First of all - when we were discussing McLuhan we talked about a society being limited by what they know and experience, in the context of challenges in just plopping new technology into it... but it strikes me in a new way that the opposite is true too... Our experience and expectations that are shaped by technology not only challenge us in moving forward, but also in moving "backward". As you are, I prefer to read on the go - when it's convenient and I'm able to, and in a way in which I can pull more information into it. Going "back" to static text is often cumbersome. Interesting.

Secondly - I think some technologies/platforms have started moving toward the built-in interactivity you're talking about toward the end. But you highlight some amazing remaining opportunity. You know those webpages (not all, I'm not sure how or which ones are programmed for it?) that highlight some words or concepts as links? And in e-readers, many have a built-in dictionary that allows you to look up any word... and you can see what others have highlighted, and with what frequency... WHAT IF you could right-click on any word or selected phrase in electronic media and get a pop-up menu with options like "look up," "search related concepts," "search related media," "find related quotes," "find related commentary"... Hmm, that could be really cool.

Amen, brother, amen!! I'm having a similar ex…

Amen, brother, amen!!

I'm having a similar experience with the "text" - but reading your post gave me some new insights as well...

First of all - when we were discussing McLuhan we talked about a society being limited by what they know and experience, in the context of challenges in just plopping new technology into it... but it strikes me in a new way that the opposite is true too... Our experience and expectations that are shaped by technology not only challenge us in moving forward, but also in moving "backward". As you are, I prefer to read on the go - when it's convenient and I'm able to, and in a way in which I can pull more information into it. Going "back" to static text is often cumbersome. Interesting.

Secondly - I think some technologies/platforms have started moving toward the built-in interactivity you're talking about toward the end. But you highlight some amazing remaining opportunity. You know those webpages (not all, I'm not sure how or which ones are programmed for it?) that highlight some words or concepts as links? And in e-readers, many have a built-in dictionary that allows you to look up any word... and you can see what others have highlighted, and with what frequency... WHAT IF you could right-click on any word or selected phrase in electronic media and get a pop-up menu with options like "look up," "search related concepts," "search related media," "find related quotes," "find related commentary"... Hmm, that could be really cool.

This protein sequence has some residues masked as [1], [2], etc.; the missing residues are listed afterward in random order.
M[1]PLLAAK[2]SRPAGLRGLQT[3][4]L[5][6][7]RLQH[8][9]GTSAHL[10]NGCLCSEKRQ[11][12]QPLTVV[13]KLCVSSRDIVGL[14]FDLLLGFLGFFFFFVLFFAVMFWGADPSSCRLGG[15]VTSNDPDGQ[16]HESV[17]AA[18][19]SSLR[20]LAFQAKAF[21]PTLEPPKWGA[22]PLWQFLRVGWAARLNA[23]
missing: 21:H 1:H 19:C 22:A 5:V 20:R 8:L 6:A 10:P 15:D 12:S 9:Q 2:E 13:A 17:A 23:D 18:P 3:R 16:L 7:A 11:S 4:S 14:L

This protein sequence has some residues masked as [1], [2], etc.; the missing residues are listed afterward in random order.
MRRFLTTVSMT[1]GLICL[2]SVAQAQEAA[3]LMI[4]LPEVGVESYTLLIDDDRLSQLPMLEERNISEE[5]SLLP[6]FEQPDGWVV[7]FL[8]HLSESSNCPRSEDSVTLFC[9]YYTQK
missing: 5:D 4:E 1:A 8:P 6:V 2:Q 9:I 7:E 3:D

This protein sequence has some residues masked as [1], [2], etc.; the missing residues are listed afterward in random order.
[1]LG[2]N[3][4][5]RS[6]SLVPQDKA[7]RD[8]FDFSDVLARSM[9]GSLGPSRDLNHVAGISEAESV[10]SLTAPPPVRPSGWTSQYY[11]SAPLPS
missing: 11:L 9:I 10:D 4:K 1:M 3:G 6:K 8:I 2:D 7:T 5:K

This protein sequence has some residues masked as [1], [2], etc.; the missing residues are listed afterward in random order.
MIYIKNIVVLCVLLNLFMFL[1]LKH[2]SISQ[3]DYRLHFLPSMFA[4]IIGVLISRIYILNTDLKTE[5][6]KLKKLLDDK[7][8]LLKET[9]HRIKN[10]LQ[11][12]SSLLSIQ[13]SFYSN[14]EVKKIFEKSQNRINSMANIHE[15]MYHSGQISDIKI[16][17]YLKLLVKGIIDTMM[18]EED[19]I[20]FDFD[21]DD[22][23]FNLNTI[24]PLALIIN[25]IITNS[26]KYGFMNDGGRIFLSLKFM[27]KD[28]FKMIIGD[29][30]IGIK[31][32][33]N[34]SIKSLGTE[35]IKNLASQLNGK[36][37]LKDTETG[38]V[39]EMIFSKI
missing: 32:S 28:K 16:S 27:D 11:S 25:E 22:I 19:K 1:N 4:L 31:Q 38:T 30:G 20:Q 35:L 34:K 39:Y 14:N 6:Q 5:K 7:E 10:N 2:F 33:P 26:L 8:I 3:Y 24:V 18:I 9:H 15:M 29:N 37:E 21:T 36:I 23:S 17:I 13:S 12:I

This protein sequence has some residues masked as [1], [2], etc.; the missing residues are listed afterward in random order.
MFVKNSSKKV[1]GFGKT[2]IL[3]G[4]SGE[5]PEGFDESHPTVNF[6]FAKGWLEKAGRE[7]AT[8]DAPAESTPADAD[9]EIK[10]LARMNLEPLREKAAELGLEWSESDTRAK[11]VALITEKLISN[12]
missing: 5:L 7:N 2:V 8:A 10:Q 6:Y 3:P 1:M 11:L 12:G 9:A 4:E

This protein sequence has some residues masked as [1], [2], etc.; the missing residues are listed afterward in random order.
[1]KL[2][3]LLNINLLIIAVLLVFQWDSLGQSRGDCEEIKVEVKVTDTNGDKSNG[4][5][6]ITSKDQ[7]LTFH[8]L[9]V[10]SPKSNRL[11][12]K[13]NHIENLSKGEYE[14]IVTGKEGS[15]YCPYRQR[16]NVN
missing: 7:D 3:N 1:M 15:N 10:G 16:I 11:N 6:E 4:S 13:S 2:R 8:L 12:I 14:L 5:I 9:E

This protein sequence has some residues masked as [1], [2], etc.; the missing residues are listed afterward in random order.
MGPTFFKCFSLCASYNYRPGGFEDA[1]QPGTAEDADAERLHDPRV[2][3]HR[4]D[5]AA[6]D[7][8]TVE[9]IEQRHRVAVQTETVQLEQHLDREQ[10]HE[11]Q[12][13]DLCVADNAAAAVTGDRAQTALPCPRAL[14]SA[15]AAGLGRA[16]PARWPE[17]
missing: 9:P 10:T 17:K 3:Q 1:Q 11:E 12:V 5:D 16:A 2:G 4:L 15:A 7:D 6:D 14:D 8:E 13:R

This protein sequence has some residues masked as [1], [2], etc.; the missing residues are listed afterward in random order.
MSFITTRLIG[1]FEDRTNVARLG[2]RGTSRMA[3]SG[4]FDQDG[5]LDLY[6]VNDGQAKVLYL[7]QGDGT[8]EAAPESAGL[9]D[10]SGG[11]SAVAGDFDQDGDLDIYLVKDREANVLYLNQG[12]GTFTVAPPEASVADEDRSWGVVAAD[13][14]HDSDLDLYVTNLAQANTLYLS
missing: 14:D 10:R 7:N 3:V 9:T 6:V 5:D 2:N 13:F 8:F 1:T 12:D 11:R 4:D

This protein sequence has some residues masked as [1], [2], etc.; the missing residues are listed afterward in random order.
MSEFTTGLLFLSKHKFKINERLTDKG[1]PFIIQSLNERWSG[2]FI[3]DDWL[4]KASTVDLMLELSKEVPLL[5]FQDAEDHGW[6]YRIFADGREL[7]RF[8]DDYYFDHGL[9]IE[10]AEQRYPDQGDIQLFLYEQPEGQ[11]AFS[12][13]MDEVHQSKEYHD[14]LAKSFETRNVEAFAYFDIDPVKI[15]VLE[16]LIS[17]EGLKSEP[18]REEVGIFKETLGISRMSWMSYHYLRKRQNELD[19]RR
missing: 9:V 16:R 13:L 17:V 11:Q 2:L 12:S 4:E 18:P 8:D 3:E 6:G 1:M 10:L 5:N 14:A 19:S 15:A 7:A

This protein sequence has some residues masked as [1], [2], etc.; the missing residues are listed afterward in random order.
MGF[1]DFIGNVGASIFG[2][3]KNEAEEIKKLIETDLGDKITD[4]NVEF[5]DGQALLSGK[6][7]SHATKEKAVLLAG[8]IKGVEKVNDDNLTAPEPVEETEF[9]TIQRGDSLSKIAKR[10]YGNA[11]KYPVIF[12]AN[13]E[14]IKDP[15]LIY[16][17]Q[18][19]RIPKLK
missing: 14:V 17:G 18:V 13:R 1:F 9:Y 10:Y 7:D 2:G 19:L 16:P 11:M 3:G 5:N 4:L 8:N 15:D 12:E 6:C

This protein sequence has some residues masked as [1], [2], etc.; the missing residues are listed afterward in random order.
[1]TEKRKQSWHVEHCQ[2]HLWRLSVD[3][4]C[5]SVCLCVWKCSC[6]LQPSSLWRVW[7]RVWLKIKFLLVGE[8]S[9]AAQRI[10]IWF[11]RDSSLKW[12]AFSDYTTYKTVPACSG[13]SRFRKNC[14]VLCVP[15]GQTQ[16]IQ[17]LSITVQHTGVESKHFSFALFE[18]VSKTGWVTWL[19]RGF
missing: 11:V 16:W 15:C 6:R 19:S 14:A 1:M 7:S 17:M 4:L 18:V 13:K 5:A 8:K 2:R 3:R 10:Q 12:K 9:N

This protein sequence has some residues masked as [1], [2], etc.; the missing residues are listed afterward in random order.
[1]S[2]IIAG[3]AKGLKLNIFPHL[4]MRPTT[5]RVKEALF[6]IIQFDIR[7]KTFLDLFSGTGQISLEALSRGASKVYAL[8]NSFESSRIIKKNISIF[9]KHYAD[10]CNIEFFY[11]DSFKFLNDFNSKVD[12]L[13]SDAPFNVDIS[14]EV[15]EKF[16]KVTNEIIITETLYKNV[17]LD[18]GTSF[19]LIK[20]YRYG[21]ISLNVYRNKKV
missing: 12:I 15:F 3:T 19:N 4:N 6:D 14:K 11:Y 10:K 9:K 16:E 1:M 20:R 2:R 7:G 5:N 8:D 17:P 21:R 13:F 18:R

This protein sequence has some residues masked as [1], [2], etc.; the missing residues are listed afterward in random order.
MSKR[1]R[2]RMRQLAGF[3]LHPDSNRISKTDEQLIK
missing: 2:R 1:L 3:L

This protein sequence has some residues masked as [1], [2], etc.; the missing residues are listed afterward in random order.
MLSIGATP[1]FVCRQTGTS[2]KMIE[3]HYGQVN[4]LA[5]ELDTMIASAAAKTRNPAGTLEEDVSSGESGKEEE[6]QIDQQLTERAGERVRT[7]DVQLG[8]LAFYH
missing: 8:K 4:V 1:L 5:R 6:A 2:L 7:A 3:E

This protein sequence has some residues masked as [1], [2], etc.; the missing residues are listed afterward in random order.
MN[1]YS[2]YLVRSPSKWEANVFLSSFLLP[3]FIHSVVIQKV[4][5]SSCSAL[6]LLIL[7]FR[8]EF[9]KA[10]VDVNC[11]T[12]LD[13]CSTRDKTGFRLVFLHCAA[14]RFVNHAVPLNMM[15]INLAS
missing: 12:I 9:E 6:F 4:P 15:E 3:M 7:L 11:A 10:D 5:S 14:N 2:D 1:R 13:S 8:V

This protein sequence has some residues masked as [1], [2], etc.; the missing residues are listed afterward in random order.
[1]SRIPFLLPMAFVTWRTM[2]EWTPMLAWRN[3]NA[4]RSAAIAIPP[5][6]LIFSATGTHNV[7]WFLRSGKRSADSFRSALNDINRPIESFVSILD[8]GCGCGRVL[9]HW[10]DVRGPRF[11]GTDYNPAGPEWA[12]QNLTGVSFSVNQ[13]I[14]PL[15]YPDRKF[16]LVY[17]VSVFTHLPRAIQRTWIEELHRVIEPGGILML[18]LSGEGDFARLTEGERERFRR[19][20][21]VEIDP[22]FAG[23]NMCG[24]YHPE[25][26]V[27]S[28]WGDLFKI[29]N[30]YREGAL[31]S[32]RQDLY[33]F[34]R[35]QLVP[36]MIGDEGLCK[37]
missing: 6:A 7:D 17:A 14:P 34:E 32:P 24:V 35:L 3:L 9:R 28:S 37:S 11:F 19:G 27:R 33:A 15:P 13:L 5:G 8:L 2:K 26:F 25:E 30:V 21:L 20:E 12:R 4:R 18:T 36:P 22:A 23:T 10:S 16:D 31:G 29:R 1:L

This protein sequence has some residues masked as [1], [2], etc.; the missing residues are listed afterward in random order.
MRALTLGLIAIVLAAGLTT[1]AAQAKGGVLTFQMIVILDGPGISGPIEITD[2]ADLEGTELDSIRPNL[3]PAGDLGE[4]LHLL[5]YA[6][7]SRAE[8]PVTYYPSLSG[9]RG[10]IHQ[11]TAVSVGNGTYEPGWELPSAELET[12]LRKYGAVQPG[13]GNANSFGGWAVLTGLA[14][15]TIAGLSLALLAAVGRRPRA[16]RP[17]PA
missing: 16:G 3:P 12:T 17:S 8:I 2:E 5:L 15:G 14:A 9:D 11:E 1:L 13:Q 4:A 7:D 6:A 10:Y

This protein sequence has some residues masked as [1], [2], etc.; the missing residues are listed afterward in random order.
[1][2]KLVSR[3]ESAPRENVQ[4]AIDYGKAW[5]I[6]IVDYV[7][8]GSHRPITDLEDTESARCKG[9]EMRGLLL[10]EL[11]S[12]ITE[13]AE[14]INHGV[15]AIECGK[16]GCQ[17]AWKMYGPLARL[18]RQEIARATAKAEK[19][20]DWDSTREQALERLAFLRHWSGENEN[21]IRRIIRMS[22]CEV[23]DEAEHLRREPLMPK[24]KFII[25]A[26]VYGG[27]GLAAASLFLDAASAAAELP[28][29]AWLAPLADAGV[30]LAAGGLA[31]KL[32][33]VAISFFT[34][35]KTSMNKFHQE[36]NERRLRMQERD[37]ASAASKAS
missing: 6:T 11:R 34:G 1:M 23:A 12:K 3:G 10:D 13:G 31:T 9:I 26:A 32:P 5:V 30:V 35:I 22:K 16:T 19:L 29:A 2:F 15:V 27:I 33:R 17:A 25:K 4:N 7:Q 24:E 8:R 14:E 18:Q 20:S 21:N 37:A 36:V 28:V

Comment on Intuition: Use, Agency, Invitation by Amy Hogan

My definition of “intuition”: the sense of knowing (though maybe not being able to describe why or how…) that something is, or what will be. I had not thought before about this extending to the sense of “what could be”, but I think that it does. A hard-to-articulate combination of imagination and dreaming, and a sense of the world – combined in a way that brings out the best of both and makes newness a reality.

First of all – BRILLIANT! What a powerful analogy…

First of all - BRILLIANT! What a powerful analogy you're exploring, with seemingly endless parallels..

Secondively,
"YES! Will it be messy? Absolutely! I argue that it is through these failed conceptions, misprints, and design changes that we learn the most about how the thing works, and where we gain the most power over our designs."

I had a similar reaction and thoughts at several points in reading Ted Nelson... he seems beyond frustrated with the paradigm-limited attempts to leverage technology to perpetuate broken systems (rightly so), but also shows no patience or appreciation for mistakes along the way. In fact, at one point he seemed disdainful toward those not making light-speed strides into a new dimension. Indeed, it is early mistake-fraught attempts into new arenas that I think help us understand needed changes in direction and approach, build awareness and a new level of understanding of the needs and opportunities, and set the stage for true advancement. And, by the way, the mistakes don't just inform the process and systems advancement - they inform our learning about our own learning and awareness. Powerfully valuable.